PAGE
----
Feline asthma is an inflammatory response to respiratory irritants and stress that narrows the airways, making it difficult to breathe.
• In cats, the cause appears to be an allergic reaction to environmental irritants that causes hypersensitivity of the airways
• Symptoms of asthma include coughing, rapid breathing, wheezing, and exercise intolerance
• An asthmatic crisis is an emergency, occurring when an affected cat cannot draw enough air into its lungs to survive, resulting in symptoms such as open mouth breathing and blue gums
• Cats with the symptoms of asthma require prompt veterinary care to avoid sudden crises
• Diagnostic tools include physical examination, X-rays, bronchoscopy, and treatment trials
• Medication is usually the primary treatment option, including corticosteroids and bronchodilators
• Management requires careful monitoring and reduction in irritants
• Prognosis with treatment and management is good
Asthma is a serious concern for cats because it is common, subtle, and can rapidly develop into a life-threatening condition without warning. Cats that cough or wheeze without apparent cause such as a hairball, even occasionally or slightly, require veterinary attention. Left untreated, some cats with asthma experience a sudden asthmatic crisis, where the airways constrict so severely it causes oxygen deprivation to the brain and body. This is a life-threatening condition. Early detection, treatment, and environmental management of asthma reduce the chance of a crisis leading to fatality.
Typical onset of feline asthma happens around age of 5 to 7 years, and appears to have a genetic component. Cats with pre existing allergies or immune-mediated diseases are more susceptible to asthma. Obese cats are more likely to experience respiratory issues from asthma, as excess body weight compresses the lungs and makes breathing difficult, even under normal circumstances.
Asthma ranges in severity from mild, chronic constriction of the airways with very subtle symptoms such occasional coughing or slight wheezing, to an asthmatic crisis. Symptoms of an asthmatic crisis include:
• Characteristic hunched posture with head held low to the ground
• Contraction and expansion of the abdomen during breathing
• Open-mouthed breathing
• Coughing, hacking, or wheezing
Left untreated, an asthmatic crisis can be fatal if the cat is not getting sufficient oxygen to the brain and body. Emergency veterinary attention is required.
The causes of asthma are not well understood at this time. In some cats, common allergens cause an extreme inflammatory response in the airways. The tissues in the airways swell with mucus intended to remove the allergens, making it difficult to breathe. For unknown reasons, this reaction causes hypersensitivity in the airways, so even a small amount of allergen or stress triggers inflammation. The cycle is progressive, getting worse over time as incoming allergens continue to heighten sensitivity.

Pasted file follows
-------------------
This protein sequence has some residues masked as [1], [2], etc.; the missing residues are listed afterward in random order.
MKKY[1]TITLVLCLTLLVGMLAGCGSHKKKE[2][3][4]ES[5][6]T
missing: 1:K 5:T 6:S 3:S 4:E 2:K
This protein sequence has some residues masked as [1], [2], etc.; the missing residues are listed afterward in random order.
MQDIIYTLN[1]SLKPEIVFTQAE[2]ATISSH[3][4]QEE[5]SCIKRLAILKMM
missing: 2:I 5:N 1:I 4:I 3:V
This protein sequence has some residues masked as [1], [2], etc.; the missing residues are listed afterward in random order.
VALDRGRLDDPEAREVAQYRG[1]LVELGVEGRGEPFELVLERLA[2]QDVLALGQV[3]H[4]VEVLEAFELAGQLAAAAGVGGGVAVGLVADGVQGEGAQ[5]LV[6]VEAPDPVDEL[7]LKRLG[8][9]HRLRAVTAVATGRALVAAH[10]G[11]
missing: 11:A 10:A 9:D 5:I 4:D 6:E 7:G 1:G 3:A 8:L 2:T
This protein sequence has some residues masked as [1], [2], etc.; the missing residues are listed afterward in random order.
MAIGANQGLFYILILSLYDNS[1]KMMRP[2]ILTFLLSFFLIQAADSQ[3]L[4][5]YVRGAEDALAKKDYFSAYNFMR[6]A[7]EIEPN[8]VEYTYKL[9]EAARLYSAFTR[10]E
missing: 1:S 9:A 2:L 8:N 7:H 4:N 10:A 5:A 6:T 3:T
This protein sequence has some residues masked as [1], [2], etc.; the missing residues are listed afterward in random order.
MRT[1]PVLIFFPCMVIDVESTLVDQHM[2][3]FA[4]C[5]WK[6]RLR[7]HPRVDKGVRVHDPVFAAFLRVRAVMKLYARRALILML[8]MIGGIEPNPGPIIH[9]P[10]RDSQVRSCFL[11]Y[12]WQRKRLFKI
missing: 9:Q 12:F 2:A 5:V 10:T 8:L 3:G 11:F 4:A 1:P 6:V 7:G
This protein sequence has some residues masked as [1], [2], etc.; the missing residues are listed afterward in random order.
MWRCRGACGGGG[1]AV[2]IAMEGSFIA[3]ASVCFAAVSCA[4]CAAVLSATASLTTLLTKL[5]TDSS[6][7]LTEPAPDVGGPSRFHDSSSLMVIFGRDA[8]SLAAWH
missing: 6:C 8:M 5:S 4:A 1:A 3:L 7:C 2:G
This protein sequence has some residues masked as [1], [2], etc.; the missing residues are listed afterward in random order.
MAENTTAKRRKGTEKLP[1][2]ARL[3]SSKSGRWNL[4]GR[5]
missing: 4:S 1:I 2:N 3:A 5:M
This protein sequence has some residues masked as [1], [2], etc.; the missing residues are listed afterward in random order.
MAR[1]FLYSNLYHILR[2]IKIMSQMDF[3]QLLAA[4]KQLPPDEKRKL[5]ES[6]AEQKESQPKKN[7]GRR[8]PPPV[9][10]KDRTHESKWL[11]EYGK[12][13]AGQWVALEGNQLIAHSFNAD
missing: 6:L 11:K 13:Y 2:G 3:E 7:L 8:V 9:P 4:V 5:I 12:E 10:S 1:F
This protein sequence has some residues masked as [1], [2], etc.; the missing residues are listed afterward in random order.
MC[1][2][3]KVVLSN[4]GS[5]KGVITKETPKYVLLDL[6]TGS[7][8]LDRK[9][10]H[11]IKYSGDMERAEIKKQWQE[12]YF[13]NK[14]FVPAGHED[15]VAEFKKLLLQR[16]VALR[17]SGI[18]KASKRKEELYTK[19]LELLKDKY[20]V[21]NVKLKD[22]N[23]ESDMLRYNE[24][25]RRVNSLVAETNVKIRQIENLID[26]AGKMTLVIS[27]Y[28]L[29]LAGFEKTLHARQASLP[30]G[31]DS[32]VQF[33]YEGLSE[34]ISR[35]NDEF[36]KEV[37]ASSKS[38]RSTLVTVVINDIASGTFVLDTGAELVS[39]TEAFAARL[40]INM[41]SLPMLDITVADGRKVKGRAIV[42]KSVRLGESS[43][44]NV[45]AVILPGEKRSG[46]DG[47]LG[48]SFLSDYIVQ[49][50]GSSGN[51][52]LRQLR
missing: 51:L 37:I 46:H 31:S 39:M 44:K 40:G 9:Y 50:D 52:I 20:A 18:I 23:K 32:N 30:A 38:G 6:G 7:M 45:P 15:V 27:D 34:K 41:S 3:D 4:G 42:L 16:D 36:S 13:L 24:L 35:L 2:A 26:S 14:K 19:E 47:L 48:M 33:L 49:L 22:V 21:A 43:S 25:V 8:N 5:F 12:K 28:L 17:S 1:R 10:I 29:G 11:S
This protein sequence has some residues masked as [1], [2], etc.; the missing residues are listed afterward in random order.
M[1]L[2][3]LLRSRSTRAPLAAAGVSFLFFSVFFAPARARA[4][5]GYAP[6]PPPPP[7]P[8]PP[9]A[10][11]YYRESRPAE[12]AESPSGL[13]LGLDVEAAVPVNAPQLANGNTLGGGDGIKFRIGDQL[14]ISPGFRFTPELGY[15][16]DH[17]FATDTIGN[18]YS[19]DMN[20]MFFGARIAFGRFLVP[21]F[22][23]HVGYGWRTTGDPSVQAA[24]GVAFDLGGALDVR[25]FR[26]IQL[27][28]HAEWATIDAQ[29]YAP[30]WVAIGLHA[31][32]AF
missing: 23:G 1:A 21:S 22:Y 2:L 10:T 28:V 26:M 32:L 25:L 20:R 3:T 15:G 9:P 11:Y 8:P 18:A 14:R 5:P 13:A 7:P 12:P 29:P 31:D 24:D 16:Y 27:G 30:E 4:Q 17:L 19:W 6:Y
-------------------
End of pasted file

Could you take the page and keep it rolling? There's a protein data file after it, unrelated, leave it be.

Potential triggers include:
• Smoke from cigarettes, fireplaces, or incense
• Dust from kitty litter
• Household dust
• House mites
• Household molds
• Chemicals such as cleaners, air fresheners, perfumes, hairsprays, paint, etc
• Other inhaled or ingested irritants
Once the cycle of inflammation and hypersensitivity has begun, stress can trigger an asthma attack. Stressors include:
• Moving house
• The addition of a new pet to the household
• Physical trauma such as a fall, being attacked by another animal, being hit by a car
• Stressful events such as veterinary appointments
The symptoms of asthma include:
Cats that cough or wheeze, even if these symptoms are subtle or occasional, require prompt veterinary attention.
Diagnosis of asthma is not straightforward, as there is no single test that determines if a cat is asthmatic or not. Diagnostic tools include:
• Physical examination
• Evaluation of airway secretions
• Allergy testing
Typically cats require sedation during examination.
In the case that other respiratory diseases have been ruled out, asthma medication is administered. A positive response to the medication leads to an asthma diagnosis.
Asthma is primarily treated with medication, including corticosteroids to control inflammation and bronchodilators to open the airways.
In the case of asthmatic crisis, the immediate administration of the medications is usually sufficient to open the airways and restore normal respiration. In cases of chronic asthma, low doses of medications on an ongoing basis help to control the symptoms and avoid crises. Many cats require lifelong treatment to successfully manage their asthma.
Treatment alone is usually insufficient for full recovery. Environmental management of asthma triggers is also required. Management strategies include:
• Keeping the environment free from dust, chemicals, smoke, etc
• Cleaning bedding often and thoroughly
• Using low-dust kitty litter
• Weight management
• Avoiding stress
Asthma is a progressive disease with no cure. With ongoing treatment and environmental management, a long, healthy life is possible.
The same strategies that are aimed at managing asthma are useful in preventing it. In many cases, avoiding irritants such as chemicals, dust, smoke, etc, cleaning the cat’s bedding often and thoroughly, and using low-dust kitty litter prevents inflammation of the lungs, which means the cycle of inflammation and hypersensitivity is avoided altogether. Keeping cats at a healthy body weight is also beneficial to reduce the strain on the lungs caused by obesity.
Asthma is common in cats.
• Environmental management
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